Sudan military shuts down internet, detains PM, others over refusal to support coup

Latest news on Sudan coup

Following weeks of tensions between military and civilian officials who have shared power since the overthrow of tyrant Omar al-Bashir, Sudan’s prime minister was detained by armed forces on Monday for refusing to support their “coup,” according to the information ministry.

The combined military forces also detained civilian members of Sudan’s ruling council and ministers in Hamdok’s transitional government, the ministry said in a statement on Facebook.

The country’s internet connections were disrupted, and the key highways and bridges connected to the capital, Khartoum, were closed, according to the report.

Dozens of protesters set fire to car tyres as they gathered on the streets of the city to protest the detentions, according to reports.

“Civilian members of the transitional sovereign council and a number of ministers from the transitional government have been detained by joint military forces,” the information ministry said.

“They have been led to an unidentified location,” it said.

It added later that “after refusing to support the coup, an army force detained Prime Minister Abdalla Hamdok and took him to an unidentified location”.

“The US is very disturbed about allegations of a military takeover of the transitional administration,” said US Special Envoy for the Horn of Africa Jeffrey Feltman.

“This would contravene the Constitutional Declaration (which outlines the transition) and the democratic aspirations of the Sudanese people,” Feltman said in a statement on Twitter.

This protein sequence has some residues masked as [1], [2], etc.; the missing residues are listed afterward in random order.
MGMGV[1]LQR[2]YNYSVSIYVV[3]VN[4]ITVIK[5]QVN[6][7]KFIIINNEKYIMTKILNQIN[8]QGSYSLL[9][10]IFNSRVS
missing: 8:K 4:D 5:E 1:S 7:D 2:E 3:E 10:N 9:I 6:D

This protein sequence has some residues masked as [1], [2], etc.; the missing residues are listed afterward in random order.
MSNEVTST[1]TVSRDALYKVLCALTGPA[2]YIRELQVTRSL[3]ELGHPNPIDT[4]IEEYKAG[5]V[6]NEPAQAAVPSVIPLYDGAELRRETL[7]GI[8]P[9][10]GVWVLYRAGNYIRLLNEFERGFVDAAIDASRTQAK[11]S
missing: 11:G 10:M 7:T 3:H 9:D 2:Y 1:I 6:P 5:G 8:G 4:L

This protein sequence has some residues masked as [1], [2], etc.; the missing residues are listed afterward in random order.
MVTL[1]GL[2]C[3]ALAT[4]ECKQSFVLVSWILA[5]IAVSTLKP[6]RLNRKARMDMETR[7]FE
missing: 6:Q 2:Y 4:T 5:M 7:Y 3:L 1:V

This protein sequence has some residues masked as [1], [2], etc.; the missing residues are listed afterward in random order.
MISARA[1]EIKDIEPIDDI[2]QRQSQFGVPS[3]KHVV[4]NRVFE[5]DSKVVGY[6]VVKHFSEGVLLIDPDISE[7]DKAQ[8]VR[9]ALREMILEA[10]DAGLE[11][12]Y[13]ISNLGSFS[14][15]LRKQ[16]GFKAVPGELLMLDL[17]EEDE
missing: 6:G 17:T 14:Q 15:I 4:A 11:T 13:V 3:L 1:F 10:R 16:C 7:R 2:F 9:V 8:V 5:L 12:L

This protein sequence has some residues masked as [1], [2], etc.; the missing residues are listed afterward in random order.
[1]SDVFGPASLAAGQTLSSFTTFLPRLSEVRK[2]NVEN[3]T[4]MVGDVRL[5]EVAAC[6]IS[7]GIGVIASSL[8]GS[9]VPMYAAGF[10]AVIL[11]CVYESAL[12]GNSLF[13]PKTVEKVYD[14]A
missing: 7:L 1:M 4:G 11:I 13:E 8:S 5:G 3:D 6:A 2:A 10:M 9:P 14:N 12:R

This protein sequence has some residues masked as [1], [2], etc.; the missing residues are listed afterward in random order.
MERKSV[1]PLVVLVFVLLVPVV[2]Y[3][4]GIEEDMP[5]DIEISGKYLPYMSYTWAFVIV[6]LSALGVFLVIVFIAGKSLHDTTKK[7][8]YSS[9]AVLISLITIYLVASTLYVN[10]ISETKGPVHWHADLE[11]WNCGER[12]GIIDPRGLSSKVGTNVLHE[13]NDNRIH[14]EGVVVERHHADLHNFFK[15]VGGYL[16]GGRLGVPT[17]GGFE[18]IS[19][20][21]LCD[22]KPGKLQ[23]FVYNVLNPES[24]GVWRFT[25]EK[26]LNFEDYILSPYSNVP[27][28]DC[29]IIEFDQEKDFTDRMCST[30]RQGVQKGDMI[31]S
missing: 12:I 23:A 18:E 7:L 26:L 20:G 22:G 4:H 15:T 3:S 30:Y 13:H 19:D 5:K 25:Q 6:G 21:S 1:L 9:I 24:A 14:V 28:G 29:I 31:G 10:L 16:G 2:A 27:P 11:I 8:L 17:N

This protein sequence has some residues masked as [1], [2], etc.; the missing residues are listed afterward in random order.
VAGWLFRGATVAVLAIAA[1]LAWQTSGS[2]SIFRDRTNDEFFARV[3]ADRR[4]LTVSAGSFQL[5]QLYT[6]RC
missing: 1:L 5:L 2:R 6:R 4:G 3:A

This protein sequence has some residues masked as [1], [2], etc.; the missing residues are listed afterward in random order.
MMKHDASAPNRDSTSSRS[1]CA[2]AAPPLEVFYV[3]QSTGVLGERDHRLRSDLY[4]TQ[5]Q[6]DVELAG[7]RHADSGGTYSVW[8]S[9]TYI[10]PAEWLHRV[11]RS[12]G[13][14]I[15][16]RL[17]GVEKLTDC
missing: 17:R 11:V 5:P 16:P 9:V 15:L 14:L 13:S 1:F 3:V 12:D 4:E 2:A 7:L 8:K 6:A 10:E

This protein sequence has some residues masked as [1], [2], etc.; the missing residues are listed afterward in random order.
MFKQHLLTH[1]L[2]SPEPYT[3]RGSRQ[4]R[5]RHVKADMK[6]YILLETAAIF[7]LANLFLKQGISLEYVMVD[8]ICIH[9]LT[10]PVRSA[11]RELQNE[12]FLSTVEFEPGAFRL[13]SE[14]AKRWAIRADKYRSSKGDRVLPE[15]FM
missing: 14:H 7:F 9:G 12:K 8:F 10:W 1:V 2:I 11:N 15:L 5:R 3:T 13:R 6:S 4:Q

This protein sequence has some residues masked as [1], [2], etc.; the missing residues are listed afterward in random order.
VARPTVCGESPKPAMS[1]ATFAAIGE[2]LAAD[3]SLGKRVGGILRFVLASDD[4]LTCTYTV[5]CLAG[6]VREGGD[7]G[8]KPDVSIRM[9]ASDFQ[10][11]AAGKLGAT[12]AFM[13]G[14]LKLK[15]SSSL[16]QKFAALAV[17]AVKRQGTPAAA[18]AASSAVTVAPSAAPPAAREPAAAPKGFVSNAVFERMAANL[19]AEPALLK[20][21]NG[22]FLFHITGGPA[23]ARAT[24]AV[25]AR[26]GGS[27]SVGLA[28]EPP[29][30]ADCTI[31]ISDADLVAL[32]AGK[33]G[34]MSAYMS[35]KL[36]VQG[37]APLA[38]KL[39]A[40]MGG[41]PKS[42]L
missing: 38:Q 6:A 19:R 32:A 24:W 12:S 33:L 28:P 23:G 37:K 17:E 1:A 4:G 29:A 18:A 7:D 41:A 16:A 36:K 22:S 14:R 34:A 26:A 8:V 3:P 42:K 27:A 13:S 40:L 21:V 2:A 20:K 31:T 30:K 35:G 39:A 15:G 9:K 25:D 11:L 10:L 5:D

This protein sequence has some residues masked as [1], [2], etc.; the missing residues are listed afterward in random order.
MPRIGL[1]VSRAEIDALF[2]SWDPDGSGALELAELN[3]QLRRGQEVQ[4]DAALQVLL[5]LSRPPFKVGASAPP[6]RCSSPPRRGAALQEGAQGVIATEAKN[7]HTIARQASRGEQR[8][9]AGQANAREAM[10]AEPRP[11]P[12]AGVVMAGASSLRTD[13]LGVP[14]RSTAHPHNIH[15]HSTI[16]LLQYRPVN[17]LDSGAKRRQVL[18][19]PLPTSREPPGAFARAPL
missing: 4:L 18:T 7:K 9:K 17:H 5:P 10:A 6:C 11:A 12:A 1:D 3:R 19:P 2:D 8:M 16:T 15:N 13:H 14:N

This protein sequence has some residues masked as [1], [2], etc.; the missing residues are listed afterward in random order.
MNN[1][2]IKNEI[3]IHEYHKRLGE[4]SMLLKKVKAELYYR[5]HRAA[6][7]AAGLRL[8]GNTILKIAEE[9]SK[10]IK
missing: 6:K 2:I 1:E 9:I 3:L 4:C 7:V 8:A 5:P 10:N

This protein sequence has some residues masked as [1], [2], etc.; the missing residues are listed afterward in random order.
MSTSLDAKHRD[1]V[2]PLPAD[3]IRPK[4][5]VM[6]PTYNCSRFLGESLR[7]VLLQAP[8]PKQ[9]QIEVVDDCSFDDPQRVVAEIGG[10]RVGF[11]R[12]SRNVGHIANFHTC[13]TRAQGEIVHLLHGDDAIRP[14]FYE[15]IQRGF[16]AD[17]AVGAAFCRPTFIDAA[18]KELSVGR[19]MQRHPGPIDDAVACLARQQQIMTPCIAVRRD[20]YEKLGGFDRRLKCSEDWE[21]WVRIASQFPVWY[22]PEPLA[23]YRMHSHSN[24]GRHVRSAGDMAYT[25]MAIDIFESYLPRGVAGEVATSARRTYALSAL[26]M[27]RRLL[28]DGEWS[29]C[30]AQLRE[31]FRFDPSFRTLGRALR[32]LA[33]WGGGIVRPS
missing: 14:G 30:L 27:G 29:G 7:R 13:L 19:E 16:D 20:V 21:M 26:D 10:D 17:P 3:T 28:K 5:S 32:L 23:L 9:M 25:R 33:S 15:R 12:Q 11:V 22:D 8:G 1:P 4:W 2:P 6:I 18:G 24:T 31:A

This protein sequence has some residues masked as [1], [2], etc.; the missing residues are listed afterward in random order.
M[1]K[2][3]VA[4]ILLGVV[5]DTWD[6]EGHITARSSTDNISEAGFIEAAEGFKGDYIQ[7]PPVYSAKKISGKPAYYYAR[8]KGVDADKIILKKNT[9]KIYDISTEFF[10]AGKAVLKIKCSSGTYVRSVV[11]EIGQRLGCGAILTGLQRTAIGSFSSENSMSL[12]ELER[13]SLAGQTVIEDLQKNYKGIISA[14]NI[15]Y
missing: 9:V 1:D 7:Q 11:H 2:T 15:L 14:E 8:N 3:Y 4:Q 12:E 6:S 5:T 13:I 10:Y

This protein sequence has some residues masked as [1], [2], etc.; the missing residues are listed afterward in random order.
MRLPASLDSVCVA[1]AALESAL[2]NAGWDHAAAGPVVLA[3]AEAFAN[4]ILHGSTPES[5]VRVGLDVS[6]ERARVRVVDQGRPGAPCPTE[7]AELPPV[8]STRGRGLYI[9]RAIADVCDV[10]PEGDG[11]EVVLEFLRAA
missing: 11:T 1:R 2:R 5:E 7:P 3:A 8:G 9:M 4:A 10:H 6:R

“Any changes to the transitional government by force puts at risk US assistance.”

The Sudanese Professionals Association, an umbrella organization of trade unions that played a crucial role in organising the anti-Bashir rallies in 2019, denounced a “military coup” and urged protesters to “vehemently resist” it.

The incidents occurred barely two days after a Sudanese faction seeking a civilian-led power transfer warned of a “creeping coup” during a news conference that was disrupted by an anonymous crowd.

Sudan has been through a hazardous transition since the removal of Bashir in April 2019, characterised by political tensions and power struggles.

The country has been headed by a civilian-military government since August 2019, with the purpose of monitoring the transition to complete civilian authority.

However, the major civilian coalition, the Forces for Freedom and Change (FFC), which spearheaded anti-Bashir rallies in 2019, has split into two rival factions.

Tensions between the two sides have long simmered, but divisions ratcheted up after a failed coup on September 21 this year.

Last week tens of thousands of Sudanese marched in several cities to back the full transfer of power to civilians, and to counter a rival days-long sit-in outside the presidential palace in Khartoum demanding a return to “military rule”

Analysts believe the recent massive rallies showed widespread support for a civilian-led democracy, but they warn that street protests may have little impact on powerful groups vying for military leadership.

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